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RE: [agile-usability] Digest Number 299

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  • Desilets, Alain
    The creative solution was not what I would consider whiz-bang or on the cutting edge of technology, since we have been doing it since the 1950 s at least. I
    Message 1 of 5 , Dec 9, 2005
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      The creative solution was not what I would consider "whiz-bang" or on
      the cutting edge of technology, since we have been doing it since the
      1950's at least. I simply proposed to the company that they require
      their systems to re-use every element of data that was already known to
      any system, and dismantle the beleaguered data entry team altogether.

      -- Alain:
      Great story!

      What it illustrates is the importance of choosing the right problem to
      solve (in your example, "minimize data re-entry by integrating different
      systems" rather than "make data entry easier by reimplementing the
      interface for existing systems"). This is an area where upfront work
      pays off tremendously. If you choose the wrong problem to solve, you
      will end up with something useless no matter what development
      methodology you use.

      That said, in my experience choosing the right problem to solve is
      usually not that cut and dry (especially when developping highly
      innovative products like in startup companies or in research
      organisations where I work). This is where Agile methodologies can help.

      In your example, suppose cost of integrating different systems was
      estimated to be 100 times higher than the cost of reimplementing the
      interface for existing systems. In such a situation, "make data entry of
      existing systems easier" might still have been a contender. In a
      situation like this, rather than embark on a 3 year integration project
      and hoping that you chose right, you might start out with a 3 month
      spike. For example you might pick two highly used systems that also have
      highly redundant data, and try to integrate parts of their databases
      together. Then you would deploy that into operation and evaluate its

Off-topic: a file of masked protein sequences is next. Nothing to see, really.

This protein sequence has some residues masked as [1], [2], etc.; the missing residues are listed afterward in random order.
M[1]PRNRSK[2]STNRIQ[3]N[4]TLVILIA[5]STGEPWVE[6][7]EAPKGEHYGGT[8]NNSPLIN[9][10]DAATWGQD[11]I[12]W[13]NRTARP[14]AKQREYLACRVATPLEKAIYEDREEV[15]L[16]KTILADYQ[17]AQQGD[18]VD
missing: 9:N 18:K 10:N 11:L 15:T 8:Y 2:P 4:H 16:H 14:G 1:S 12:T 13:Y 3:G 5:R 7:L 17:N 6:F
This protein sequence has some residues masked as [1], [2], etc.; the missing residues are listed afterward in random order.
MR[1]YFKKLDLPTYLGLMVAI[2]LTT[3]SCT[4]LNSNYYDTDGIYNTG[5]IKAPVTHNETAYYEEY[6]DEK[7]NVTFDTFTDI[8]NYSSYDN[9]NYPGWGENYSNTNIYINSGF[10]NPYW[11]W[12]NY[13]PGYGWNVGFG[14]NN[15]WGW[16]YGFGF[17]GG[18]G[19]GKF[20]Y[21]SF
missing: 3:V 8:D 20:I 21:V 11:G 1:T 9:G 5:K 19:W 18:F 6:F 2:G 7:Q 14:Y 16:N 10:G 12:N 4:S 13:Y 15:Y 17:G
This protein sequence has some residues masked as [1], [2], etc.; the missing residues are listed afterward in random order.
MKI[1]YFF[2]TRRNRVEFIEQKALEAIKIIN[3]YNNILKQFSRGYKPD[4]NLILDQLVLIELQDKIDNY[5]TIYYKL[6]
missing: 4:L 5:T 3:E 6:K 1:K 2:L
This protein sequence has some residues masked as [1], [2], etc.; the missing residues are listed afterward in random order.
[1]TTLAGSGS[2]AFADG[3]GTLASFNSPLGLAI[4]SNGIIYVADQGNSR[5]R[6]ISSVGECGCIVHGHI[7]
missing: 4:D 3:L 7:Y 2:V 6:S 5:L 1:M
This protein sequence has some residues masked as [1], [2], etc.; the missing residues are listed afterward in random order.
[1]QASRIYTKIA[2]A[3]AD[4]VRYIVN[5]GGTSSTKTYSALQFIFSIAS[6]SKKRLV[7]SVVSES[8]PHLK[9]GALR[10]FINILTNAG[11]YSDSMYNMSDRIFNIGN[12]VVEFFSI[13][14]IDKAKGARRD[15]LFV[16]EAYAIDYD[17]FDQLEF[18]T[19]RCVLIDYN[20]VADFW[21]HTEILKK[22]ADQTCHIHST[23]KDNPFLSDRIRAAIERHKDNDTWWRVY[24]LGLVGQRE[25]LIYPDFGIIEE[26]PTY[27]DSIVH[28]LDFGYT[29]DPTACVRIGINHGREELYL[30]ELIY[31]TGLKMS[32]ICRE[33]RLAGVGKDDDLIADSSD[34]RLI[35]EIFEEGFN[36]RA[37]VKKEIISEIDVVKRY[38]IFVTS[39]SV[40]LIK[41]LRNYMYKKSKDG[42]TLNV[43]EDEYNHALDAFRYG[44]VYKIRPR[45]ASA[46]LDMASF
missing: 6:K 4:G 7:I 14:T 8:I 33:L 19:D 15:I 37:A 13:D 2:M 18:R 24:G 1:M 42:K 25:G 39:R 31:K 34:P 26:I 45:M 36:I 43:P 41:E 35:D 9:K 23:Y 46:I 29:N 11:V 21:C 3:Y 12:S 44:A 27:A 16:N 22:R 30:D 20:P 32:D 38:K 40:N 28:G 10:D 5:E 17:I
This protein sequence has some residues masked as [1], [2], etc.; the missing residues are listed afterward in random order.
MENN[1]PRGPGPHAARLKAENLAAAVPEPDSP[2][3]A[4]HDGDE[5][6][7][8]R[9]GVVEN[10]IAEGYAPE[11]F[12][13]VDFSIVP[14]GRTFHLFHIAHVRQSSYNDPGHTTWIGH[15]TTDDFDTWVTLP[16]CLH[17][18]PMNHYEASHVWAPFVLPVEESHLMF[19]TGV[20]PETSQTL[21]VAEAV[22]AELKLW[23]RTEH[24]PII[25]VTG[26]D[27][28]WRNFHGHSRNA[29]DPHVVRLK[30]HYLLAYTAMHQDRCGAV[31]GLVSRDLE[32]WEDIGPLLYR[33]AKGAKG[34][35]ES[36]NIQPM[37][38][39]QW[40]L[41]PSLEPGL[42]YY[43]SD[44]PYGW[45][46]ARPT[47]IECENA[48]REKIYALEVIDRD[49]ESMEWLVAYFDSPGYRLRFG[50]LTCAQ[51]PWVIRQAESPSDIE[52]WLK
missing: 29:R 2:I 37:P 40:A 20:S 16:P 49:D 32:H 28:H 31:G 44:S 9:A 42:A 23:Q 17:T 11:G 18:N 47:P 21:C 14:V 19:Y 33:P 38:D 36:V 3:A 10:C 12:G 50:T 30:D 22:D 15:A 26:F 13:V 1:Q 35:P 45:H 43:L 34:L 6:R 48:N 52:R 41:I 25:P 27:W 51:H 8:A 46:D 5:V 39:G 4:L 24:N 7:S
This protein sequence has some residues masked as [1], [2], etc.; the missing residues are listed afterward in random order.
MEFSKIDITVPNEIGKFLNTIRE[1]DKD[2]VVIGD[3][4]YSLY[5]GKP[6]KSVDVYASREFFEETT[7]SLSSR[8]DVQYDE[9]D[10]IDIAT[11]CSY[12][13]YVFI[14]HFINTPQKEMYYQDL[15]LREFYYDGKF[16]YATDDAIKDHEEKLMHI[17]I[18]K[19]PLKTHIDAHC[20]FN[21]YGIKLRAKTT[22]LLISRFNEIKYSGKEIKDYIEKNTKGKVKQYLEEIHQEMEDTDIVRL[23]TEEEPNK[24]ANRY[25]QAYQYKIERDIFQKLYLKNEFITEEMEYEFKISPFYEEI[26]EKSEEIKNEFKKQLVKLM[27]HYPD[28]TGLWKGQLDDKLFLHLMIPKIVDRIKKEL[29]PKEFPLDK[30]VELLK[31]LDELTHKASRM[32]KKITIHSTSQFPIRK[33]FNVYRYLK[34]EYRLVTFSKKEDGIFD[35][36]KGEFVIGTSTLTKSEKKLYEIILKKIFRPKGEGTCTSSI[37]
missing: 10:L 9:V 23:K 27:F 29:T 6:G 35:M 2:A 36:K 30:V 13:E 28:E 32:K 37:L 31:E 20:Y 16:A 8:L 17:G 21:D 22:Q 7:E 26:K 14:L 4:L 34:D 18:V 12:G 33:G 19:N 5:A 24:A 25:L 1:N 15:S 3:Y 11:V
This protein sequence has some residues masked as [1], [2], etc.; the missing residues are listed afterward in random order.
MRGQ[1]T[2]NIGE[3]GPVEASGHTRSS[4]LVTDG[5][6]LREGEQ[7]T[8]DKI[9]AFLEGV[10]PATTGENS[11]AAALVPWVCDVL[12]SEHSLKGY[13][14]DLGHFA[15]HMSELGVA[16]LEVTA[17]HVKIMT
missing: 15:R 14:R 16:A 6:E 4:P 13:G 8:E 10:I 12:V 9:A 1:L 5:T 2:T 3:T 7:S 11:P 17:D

impact.

      This would yield valuable information to help you decide whether or not
      system integration is indeed the right choice. You might find out that
      the cost of integration is lower than you expected, or on the contrary,
      higher. Or you might find that integrating data from those two systems
      did not really decrease data entry time that much because the old
      practice of copying and pasting from different systems was relatively
      efficient after all.

      After that 3 month spike, you might decide that system integration is
      still the way to go and embark on another 3 month release plan in that
      direction. Or, you might decide that "make data entry easier" is
      starting too look more and more attractive and instead try a 3 month
      spike in that direction. For example, you might try to put links or
      buttons in one system, that lead you to appropriate places in other
      systems, to make copying and pasting of data more efficient. This too
      would yield valuable information. You might find that in the same 3
      months, this approach allowed you to decrease data entry time for 5
      different systems as opposed to the the 2 systems that you tried to
      integrate in the first spike. Or you might find that this "kludge"
      simply does not help with data entry time, and that you should indeed
      return to the systems integration approach. Or you might find that what
      makes the most sense is to use the system integration approach for the
      most tightly coupled (in terms of shared data) and most frequently used
      systems, and use the linking kludge for all others.

      In my experience, this kind of information is very hard to get upfront
      without having had a chance to learn from the experience of deploying
      running software in the production environment.

      As a researcher working on innovative new products like: "a system that
      records the audio of meetings and allows participants to browse and
      search it after the fact to refresh their memory about what was said", I
      find the hardest part of my work is indeed, choosing the right problem
      to solve. I used to agonize for months over this kind of decision,
      talking to lots and lots of people, floating white papers around, etc...
      And in spite of this, I still got it wrong and only found out after
      sinking a year or more into solving an irrelevant problem. Now, I still
      spend a lot of time talking to people and floating white papers (but
      less than I used to), but once I think I have a good thing, I start out
      by implementing the smallest and simplest version of the concept
      possible. Then I look for places to deploy it and get feedback.
      ----
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